Factors Affecting Health and Illness

Physical Dimension

Genetic make-up, age, developmental level, race and sex are all part of an individual’s physical dimension and strongly influence health status and health practices.

Examples:

a. The toddler just learning to walk is prone to fail and injure himself.

b. The young woman who has a family history of breast cancer and diabetes and therefore is at a higher risk to develop these conditions.

Emotional Dimension

How the mind and body interact to affect body function and to respond to body conditions also influences health. Long term stress affects the body systems and anxiety affects health habits; conversely, calm acceptance and relaxation can actually change body responses to illness.

Examples:

a. Prior to a test, a student always has diarrhea.

b. Extremely nervous about a surgery, a man experiences severe pain following his operation.

c. Using relaxation techniques, a young woman reduces her pain during the delivery of her baby.

Intellectual Dimension

The intellectual dimension encompasses cognitive abilities, educational background and past experiences. These influence a client’s responses to teaching about health and reactions to health care during illness. They also play a major role in health behaviors.

Examples:

a. An elderly woman who has only a third-grade education who needs teaching about a complicated diagnostic test.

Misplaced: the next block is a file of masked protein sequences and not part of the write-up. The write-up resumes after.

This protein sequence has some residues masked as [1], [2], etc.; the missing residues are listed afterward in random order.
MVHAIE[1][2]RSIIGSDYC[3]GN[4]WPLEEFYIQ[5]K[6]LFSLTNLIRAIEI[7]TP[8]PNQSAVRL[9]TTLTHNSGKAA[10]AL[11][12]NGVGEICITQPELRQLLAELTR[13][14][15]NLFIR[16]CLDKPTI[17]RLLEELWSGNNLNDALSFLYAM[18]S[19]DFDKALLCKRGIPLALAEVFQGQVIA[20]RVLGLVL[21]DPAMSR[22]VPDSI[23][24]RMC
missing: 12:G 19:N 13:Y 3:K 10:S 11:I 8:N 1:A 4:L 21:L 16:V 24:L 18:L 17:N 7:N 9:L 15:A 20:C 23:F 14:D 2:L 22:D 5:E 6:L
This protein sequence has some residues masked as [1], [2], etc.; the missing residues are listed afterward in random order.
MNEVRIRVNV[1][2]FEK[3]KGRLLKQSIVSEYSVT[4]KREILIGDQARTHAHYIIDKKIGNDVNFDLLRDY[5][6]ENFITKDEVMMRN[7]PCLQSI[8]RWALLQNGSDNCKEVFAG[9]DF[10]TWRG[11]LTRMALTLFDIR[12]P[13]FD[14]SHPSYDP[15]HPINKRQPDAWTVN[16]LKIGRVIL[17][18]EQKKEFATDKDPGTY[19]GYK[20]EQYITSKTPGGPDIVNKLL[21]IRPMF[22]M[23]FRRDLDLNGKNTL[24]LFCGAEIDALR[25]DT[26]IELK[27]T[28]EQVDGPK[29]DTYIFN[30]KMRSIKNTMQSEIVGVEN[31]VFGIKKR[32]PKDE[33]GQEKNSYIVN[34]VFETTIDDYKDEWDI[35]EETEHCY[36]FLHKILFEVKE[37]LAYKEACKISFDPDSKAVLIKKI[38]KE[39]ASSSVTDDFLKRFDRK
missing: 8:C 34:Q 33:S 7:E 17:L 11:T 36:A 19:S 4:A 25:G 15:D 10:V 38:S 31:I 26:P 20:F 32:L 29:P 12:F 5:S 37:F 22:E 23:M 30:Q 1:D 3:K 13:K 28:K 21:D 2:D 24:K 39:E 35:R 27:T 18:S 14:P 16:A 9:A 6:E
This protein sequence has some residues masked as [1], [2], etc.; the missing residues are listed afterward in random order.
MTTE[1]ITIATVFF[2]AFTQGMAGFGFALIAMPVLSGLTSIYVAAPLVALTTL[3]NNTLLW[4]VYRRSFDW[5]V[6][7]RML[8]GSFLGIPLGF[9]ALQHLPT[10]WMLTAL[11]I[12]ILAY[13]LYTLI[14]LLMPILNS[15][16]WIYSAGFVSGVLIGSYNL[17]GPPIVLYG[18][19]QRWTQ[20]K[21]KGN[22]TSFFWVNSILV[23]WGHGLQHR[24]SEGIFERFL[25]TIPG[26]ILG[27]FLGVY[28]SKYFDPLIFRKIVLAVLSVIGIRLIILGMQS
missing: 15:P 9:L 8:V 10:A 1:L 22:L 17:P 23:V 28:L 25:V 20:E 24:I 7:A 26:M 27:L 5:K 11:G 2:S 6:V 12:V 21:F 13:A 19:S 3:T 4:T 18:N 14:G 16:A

b. A young college student with diabetes who follows a diabetic diet but continues to drink beer and eat pizza with friends several times a week.

Environmental Dimension

The environment has many influences on health and illness. Housing, sanitation, climate and pollution of air, food and water are aspects of environmental dimension.

Examples:

a. Increased incidence of asthma and respiratory problems in large cities with smog.

Socio-cultural Dimension

Health practices and beliefs are strongly influenced by a person’s economic level, lifestyle, family and culture. Low-income groups are less likely to seek health care to prevent or treat illness; high-income groups are more prone to stress-related habits and illness. The family and the culture to which the person belongs determine patterns of livings and values, about health and illness that are often unalterable.

Examples:

a. The adolescent who sees nothing wrong with smoking or drinking because his parents smoke and drink.

b. The person of Asian descent who uses herbal remedies and acupuncture to treat an illness.

Spiritual Dimension

Spiritual and religious beliefs are important components of the way the person behaves in health and illness.

Examples:

a. Roman Catholics require baptism for both live births and stillborn babies.

b. Jehovah Witnesses’ are opposed to blood transfusions.

Daisy Jane Antipuesto RN MN

Currently a Nursing Local Board Examination Reviewer. Subjects handled are Pediatric, Obstetric and Psychiatric Nursing. Previous work experiences include: Clinical instructor/lecturer, clinical coordinator (Level II), caregiver instructor/lecturer, NC2 examination reviewer and staff/clinic nurse. Areas of specialization: Emergency room, Orthopedic Ward and Delivery Room. Also an IELTS passer.

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